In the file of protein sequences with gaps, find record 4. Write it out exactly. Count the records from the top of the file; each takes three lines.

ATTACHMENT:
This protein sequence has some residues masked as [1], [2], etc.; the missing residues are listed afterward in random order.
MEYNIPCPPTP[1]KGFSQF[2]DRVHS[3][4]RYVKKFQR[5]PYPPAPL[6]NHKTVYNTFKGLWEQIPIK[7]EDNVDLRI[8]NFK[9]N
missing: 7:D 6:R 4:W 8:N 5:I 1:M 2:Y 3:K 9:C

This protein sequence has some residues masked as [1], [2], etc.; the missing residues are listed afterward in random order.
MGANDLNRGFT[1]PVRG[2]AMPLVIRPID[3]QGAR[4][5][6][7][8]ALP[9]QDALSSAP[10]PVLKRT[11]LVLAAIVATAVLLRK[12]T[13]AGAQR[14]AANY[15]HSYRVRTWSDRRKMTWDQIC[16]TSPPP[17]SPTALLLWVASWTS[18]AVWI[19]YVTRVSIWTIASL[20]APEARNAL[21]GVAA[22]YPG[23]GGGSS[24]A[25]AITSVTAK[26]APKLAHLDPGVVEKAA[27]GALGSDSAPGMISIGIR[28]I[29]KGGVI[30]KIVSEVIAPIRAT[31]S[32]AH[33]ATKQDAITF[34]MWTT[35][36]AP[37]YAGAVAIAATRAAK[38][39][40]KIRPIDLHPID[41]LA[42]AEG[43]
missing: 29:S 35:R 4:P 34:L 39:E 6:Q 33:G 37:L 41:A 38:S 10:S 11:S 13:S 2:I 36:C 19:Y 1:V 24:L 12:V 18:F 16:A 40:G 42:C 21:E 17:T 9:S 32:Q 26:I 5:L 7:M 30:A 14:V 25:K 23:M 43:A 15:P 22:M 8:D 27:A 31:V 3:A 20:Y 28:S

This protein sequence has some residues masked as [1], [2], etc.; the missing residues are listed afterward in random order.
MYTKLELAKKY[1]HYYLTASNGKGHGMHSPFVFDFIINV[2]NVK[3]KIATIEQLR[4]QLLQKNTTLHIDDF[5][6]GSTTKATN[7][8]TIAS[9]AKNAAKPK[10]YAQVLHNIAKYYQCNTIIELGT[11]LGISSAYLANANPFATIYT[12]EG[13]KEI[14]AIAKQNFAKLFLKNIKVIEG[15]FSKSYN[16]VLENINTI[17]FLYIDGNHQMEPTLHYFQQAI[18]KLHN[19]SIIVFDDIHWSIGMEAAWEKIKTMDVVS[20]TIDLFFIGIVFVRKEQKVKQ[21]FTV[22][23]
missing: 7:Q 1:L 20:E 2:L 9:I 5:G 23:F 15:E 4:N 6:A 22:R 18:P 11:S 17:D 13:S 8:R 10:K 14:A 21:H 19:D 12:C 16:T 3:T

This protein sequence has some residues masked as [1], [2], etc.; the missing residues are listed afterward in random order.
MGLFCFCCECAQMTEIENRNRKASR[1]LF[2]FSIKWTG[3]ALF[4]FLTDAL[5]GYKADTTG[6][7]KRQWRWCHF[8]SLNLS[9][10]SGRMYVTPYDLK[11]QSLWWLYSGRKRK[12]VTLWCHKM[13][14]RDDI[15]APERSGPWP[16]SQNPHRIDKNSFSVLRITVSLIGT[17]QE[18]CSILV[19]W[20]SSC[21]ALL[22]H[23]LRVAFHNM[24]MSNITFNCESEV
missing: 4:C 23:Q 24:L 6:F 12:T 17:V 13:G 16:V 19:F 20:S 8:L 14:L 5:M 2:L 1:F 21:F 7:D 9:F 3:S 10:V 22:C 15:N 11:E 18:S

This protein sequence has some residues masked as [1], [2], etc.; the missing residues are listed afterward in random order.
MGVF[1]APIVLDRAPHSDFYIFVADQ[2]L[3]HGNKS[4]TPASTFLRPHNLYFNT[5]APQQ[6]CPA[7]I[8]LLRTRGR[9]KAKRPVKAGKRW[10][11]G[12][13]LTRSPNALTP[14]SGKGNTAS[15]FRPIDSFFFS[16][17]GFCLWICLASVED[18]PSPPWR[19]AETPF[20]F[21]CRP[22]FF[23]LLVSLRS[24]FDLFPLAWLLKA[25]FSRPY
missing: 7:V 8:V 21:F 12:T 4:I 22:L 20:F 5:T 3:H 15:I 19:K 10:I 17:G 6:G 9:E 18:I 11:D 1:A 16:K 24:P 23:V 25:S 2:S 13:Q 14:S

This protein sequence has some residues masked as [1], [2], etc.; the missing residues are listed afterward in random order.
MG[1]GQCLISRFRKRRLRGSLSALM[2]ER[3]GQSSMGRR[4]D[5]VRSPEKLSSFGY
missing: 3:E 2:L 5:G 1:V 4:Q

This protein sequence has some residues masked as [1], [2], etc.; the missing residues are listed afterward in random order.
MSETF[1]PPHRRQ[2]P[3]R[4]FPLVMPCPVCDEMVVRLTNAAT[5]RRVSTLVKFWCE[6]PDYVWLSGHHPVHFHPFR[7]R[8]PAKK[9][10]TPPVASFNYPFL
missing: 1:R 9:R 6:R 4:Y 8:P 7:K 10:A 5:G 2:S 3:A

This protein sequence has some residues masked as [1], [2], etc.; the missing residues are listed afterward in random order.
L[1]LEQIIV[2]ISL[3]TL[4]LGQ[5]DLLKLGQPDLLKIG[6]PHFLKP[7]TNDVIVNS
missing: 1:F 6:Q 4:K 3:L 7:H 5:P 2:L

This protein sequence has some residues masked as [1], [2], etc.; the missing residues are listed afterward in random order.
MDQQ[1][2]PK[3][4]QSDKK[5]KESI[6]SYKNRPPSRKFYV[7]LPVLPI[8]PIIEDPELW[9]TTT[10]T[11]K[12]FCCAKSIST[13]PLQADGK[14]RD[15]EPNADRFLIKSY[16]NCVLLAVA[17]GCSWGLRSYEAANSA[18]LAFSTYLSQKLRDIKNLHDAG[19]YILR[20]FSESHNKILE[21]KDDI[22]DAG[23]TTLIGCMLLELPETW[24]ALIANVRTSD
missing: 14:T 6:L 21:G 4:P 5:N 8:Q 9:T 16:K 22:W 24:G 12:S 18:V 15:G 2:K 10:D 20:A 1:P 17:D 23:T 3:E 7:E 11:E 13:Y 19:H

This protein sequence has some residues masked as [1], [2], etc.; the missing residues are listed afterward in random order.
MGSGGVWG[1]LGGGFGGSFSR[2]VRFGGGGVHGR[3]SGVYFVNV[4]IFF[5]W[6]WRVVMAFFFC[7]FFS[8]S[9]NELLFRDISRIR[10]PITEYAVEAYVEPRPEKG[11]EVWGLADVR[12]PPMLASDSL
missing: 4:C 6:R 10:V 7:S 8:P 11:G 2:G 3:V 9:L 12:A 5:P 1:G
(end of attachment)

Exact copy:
This protein sequence has some residues masked as [1], [2], etc.; the missing residues are listed afterward in random order.
MGLFCFCCECAQMTEIENRNRKASR[1]LF[2]FSIKWTG[3]ALF[4]FLTDAL[5]GYKADTTG[6][7]KRQWRWCHF[8]SLNLS[9][10]SGRMYVTPYDLK[11]QSLWWLYSGRKRK[12]VTLWCHKM[13][14]RDDI[15]APERSGPWP[16]SQNPHRIDKNSFSVLRITVSLIGT[17]QE[18]CSILV[19]W[20]SSC[21]ALL[22]H[23]LRVAFHNM[24]MSNITFNCESEV
missing: 4:C 23:Q 24:L 6:F 12:T 17:V 13:G 16:V 19:F 20:S 8:L 14:L 5:M 2:L 1:F 21:F 7:D 9:F 3:S 10:V 22:C 15:N 11:E 18:S